End of Unit Assessment Task 2: The Development of Transport in Britain
The growth of the Industrial Revolution depended on the ability to transport raw materials and finished goods over long distances. The changes came in several stages. First, roads were built, then canals were built, and finally the railway was developed. Each change had an impact upon life in the growing country, each shortened travel times over longer distances and each enabled industrialists to seek new markets in previously out of reach areas of the country. Likewise, they enabled more raw materials and goods to be shipped to and from factories, providing further impetus to the industrial age.
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To stop this, spikes were put on top of the gates. In some parts of the country, the toll gates were so unpopular, that they were destroyed. Parliament passed a law that meant execution for anyone who was caught destroying a turnpike.
Both Thomas Telford and John McAdam were credited with improving the roads in Britain. Telford believed in building roads that would last and needed little repair. His roads cost a lot of money and they took a long time to build - but they lasted. McAdam's roads were cheaper as they were not as 'fussy' as Telford's. McAdam's were hard wearing and he believed that the weight of the traffic using his roads would press down the road and make it stronger. As his roads were cheaper, they were more in demand by the turnpike trusts.
The new manufacturing class – those who needed an improved transport system to move their finished products from town to town, and were on the whole pleased as they had most to gain. However the cost of living increased pleasing the wealthier and making the poorer suffer.
The Industrial Revolution was creating huge amounts of heavy produce which had to be moved. Roads simply could not handle such weights and the vehicles needed to move this produce did not exist. The answer to moving heavy objects large distance was canals. Canals were man-made rivers which were deep enough to cope with barges which were capable of moving nearly forty tonnes of weight.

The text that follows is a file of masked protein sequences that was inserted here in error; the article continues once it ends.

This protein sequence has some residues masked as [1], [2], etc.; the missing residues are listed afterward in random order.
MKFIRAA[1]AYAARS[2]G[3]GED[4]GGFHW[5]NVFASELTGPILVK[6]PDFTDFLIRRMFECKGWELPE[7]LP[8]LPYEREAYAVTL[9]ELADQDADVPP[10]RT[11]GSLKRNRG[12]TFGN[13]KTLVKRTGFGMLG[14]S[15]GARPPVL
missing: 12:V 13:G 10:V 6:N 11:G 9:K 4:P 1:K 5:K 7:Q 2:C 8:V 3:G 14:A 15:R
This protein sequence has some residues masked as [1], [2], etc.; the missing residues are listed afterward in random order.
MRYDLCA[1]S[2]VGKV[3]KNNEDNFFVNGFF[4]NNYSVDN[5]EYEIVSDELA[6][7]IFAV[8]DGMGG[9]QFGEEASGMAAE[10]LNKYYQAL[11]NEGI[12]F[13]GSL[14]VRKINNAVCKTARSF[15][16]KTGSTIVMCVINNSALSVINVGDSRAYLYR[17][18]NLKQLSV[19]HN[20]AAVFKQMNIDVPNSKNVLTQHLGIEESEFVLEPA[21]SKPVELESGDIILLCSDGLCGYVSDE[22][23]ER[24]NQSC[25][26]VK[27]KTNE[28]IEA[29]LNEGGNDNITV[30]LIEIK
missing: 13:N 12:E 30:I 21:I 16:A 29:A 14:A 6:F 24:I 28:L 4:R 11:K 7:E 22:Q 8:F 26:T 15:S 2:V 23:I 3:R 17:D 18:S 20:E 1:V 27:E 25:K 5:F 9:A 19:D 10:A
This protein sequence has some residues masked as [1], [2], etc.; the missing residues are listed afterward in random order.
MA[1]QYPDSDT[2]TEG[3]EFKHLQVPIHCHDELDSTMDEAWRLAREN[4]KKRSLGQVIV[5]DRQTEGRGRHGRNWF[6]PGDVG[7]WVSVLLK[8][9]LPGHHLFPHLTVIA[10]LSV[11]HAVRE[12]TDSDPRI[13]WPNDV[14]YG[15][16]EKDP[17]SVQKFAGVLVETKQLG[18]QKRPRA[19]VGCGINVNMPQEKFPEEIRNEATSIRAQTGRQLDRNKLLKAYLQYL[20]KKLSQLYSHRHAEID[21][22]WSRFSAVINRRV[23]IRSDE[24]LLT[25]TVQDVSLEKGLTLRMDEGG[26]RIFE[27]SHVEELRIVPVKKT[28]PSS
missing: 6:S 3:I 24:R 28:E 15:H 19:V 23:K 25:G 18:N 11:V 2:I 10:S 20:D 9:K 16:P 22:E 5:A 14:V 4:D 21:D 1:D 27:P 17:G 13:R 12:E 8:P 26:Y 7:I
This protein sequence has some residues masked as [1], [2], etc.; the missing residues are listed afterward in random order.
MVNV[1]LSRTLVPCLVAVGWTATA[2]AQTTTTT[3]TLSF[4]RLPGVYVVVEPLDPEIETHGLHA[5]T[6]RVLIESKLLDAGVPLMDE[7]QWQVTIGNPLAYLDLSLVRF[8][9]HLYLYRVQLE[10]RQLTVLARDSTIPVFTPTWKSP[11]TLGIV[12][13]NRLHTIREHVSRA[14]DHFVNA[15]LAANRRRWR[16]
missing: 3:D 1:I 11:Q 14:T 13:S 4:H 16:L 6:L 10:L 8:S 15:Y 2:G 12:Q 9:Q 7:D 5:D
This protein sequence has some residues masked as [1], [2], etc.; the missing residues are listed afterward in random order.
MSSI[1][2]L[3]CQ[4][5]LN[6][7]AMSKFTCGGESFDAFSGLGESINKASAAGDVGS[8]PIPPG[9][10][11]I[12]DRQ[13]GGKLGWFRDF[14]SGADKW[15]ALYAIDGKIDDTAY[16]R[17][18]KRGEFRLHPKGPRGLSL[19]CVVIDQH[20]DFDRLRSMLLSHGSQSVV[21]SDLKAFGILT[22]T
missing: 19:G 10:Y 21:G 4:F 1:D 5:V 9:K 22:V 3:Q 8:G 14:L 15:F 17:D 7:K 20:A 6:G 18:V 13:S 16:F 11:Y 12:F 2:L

The person most associated with early canals was the Duke of Bridgewater. He owned coal mines in Lancashire but he needed to get the coal to the big market of Manchester which was nearly six miles away. The duke gave the task of designing and building the canal to James Brindley - an engineer who at this time had never built a canal before. As such, the duke was taking a great risk and he even had to borrow £25,000 to pay for the project. It took two years to build the canal which was completed in 1761. The canal had a series of tunnels which were linked directly to the coal mines. But its most famous section was the Barton Aqueduct which took the canal over the River Irwin. The canal was a huge success as it made the duke a lot of money. Other people saw the success of the Bridgewater Canal and decided to do likewise thus opening up Britain even more with a series of canals that linked the major industrial centres of Britain.
Canals could make those who invested in them vast sums of money. In the 1790's so-called "canal mania" took place when people invested their money into practically every canal project. Canals were very good at moving fragile goods such as pottery and also heavy goods such as coal. By 1840, there were nearly 4,500 miles of canals in Britain....